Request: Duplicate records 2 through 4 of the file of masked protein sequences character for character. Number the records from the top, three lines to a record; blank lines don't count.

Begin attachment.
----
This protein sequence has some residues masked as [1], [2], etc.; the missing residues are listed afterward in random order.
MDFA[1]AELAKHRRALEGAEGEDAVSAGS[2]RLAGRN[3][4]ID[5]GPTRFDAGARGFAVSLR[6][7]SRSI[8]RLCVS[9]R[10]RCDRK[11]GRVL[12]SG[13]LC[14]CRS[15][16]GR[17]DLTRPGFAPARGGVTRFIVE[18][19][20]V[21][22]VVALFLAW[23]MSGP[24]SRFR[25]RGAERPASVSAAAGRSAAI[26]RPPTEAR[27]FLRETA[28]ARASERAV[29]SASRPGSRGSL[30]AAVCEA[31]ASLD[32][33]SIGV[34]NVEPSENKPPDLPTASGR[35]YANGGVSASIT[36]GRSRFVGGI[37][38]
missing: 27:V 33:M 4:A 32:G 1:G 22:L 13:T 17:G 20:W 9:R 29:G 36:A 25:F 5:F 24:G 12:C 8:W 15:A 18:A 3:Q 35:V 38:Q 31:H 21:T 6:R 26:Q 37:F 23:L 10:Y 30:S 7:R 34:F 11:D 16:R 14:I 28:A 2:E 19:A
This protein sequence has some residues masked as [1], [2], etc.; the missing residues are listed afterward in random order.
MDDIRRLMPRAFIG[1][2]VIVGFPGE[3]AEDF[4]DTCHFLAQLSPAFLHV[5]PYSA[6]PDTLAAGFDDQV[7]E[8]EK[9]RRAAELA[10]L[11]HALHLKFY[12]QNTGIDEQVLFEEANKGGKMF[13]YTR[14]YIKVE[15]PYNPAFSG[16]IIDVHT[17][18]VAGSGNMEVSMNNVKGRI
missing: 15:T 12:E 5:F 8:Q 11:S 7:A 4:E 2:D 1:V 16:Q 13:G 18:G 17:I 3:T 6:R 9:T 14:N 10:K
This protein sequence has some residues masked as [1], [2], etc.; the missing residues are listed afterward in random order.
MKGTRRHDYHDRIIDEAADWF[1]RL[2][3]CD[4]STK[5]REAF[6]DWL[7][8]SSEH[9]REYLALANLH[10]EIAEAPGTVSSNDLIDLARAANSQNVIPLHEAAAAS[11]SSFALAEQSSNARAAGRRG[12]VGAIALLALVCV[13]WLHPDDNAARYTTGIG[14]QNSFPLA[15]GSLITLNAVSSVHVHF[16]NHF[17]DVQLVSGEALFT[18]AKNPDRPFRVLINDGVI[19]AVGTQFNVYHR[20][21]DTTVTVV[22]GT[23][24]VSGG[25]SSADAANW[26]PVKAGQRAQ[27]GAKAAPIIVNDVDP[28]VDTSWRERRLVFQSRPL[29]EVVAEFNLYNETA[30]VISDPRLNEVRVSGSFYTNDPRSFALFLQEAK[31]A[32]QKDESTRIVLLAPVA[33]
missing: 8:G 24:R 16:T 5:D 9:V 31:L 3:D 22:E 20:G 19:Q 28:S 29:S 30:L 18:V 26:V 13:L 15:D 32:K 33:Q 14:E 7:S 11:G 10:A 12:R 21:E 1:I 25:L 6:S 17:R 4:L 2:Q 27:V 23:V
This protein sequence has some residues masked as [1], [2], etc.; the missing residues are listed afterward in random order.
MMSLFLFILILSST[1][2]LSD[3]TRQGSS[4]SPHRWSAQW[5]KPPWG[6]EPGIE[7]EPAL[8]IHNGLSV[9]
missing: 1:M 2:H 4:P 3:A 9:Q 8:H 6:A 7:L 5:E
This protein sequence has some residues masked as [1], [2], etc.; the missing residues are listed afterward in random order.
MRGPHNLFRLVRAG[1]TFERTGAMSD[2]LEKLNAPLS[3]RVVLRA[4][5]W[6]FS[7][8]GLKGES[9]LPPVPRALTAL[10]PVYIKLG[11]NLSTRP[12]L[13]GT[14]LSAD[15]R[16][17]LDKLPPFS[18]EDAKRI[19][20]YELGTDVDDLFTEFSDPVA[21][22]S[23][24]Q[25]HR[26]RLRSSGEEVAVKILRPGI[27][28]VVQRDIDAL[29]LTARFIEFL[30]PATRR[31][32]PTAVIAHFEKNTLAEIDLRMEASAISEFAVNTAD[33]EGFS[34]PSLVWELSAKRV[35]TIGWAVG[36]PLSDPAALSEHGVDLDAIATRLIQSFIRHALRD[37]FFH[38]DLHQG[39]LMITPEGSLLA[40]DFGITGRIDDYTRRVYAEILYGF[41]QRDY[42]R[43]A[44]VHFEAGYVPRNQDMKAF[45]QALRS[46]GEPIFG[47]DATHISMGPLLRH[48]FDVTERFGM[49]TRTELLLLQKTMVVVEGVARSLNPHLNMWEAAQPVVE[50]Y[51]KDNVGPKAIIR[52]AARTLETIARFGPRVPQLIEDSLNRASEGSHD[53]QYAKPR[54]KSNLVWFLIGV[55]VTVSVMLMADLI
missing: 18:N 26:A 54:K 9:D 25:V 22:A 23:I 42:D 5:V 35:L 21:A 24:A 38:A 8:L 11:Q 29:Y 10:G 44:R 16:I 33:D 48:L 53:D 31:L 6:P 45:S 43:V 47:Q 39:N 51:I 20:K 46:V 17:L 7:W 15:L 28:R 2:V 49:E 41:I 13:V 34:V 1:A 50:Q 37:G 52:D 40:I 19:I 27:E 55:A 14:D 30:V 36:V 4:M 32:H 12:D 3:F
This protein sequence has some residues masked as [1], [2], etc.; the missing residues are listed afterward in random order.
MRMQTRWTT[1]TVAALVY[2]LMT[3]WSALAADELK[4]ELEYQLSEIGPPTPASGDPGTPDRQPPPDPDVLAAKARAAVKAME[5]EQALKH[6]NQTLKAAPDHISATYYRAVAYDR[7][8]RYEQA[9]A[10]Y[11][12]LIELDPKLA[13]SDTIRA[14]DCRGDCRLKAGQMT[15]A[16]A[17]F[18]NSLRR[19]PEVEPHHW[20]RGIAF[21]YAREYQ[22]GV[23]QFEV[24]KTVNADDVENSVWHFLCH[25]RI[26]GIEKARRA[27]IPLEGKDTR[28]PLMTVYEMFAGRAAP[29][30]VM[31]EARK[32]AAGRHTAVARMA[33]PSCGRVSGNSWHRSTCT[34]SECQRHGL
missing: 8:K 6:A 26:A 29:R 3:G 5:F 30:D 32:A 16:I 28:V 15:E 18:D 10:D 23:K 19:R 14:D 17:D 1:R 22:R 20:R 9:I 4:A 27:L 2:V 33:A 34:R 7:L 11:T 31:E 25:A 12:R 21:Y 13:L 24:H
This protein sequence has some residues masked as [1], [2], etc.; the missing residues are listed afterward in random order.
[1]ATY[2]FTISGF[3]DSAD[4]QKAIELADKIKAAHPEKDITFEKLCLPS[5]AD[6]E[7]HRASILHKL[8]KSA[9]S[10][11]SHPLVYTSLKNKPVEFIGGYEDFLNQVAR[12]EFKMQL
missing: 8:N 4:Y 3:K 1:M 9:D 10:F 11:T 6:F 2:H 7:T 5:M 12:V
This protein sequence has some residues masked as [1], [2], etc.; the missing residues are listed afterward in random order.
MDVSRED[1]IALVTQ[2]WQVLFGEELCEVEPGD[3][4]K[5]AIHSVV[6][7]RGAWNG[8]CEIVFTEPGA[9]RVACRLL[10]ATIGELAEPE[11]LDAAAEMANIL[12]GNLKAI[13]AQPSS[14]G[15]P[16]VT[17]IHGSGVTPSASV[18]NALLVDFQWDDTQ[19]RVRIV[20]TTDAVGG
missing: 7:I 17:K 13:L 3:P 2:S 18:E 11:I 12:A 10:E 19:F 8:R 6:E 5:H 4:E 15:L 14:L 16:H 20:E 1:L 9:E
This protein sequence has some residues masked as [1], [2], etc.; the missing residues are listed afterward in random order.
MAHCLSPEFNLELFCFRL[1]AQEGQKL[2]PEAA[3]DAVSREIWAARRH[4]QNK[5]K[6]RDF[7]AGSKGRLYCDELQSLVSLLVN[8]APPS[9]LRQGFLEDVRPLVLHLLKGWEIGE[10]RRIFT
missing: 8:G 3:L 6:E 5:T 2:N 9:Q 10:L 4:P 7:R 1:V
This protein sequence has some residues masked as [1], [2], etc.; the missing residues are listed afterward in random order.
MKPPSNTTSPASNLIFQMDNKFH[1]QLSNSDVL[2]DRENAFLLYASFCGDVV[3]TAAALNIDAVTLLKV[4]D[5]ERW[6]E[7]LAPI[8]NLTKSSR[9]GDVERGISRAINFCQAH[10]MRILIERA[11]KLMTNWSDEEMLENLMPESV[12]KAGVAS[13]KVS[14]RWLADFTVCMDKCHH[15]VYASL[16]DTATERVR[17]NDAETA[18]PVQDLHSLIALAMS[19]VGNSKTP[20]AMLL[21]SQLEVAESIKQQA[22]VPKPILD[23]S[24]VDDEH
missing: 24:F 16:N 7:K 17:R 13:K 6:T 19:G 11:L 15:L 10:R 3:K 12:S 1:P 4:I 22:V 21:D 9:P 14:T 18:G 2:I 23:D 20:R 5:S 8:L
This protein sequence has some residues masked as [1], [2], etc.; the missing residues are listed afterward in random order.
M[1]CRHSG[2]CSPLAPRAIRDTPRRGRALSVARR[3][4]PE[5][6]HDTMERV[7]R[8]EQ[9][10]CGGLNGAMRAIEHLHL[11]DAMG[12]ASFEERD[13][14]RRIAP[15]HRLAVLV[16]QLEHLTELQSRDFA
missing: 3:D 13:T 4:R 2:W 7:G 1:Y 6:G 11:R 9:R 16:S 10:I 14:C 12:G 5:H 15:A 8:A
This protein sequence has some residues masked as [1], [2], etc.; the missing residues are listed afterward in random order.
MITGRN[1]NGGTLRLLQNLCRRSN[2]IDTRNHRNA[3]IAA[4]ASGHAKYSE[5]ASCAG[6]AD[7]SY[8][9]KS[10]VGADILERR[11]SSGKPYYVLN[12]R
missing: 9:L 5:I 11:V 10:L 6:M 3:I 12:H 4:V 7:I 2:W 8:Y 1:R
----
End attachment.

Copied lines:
This protein sequence has some residues masked as [1], [2], etc.; the missing residues are listed afterward in random order.
MDDIRRLMPRAFIG[1][2]VIVGFPGE[3]AEDF[4]DTCHFLAQLSPAFLHV[5]PYSA[6]PDTLAAGFDDQV[7]E[8]EK[9]RRAAELA[10]L[11]HALHLKFY[12]QNTGIDEQVLFEEANKGGKMF[13]YTR[14]YIKVE[15]PYNPAFSG[16]IIDVHT[17][18]VAGSGNMEVSMNNVKGRI
missing: 15:T 12:E 5:F 8:Q 11:S 7:A 4:E 2:D 1:V 16:Q 13:G 18:G 17:I 3:T 6:R 9:T 14:N 10:K
This protein sequence has some residues masked as [1], [2], etc.; the missing residues are listed afterward in random order.
MKGTRRHDYHDRIIDEAADWF[1]RL[2][3]CD[4]STK[5]REAF[6]DWL[7][8]SSEH[9]REYLALANLH[10]EIAEAPGTVSSNDLIDLARAANSQNVIPLHEAAAAS[11]SSFALAEQSSNARAAGRRG[12]VGAIALLALVCV[13]WLHPDDNAARYTTGIG[14]QNSFPLA[15]GSLITLNAVSSVHVHF[16]NHF[17]DVQLVSGEALFT[18]AKNPDRPFRVLINDGVI[19]AVGTQFNVYHR[20][21]DTTVTVV[22]GT[23][24]VSGG[25]SSADAANW[26]PVKAGQRAQ[27]GAKAAPIIVNDVDP[28]VDTSWRERRLVFQSRPL[29]EVVAEFNLYNETA[30]VISDPRLNEVRVSGSFYTNDPRSFALFLQEAK[31]A[32]QKDESTRIVLLAPVA[33]
missing: 8:G 24:R 16:T 5:D 9:V 31:L 3:D 22:E 20:G 19:Q 28:S 29:S 30:L 18:V 26:V 13:L 15:D 32:K 33:Q 14:E 7:S 11:G 10:A 12:R 21:E 1:I 25:L 6:S 17:R 4:L 2:Q 27:V 23:V
This protein sequence has some residues masked as [1], [2], etc.; the missing residues are listed afterward in random order.
MMSLFLFILILSST[1][2]LSD[3]TRQGSS[4]SPHRWSAQW[5]KPPWG[6]EPGIE[7]EPAL[8]IHNGLSV[9]
missing: 1:M 2:H 4:P 3:A 9:Q 8:H 6:A 7:L 5:E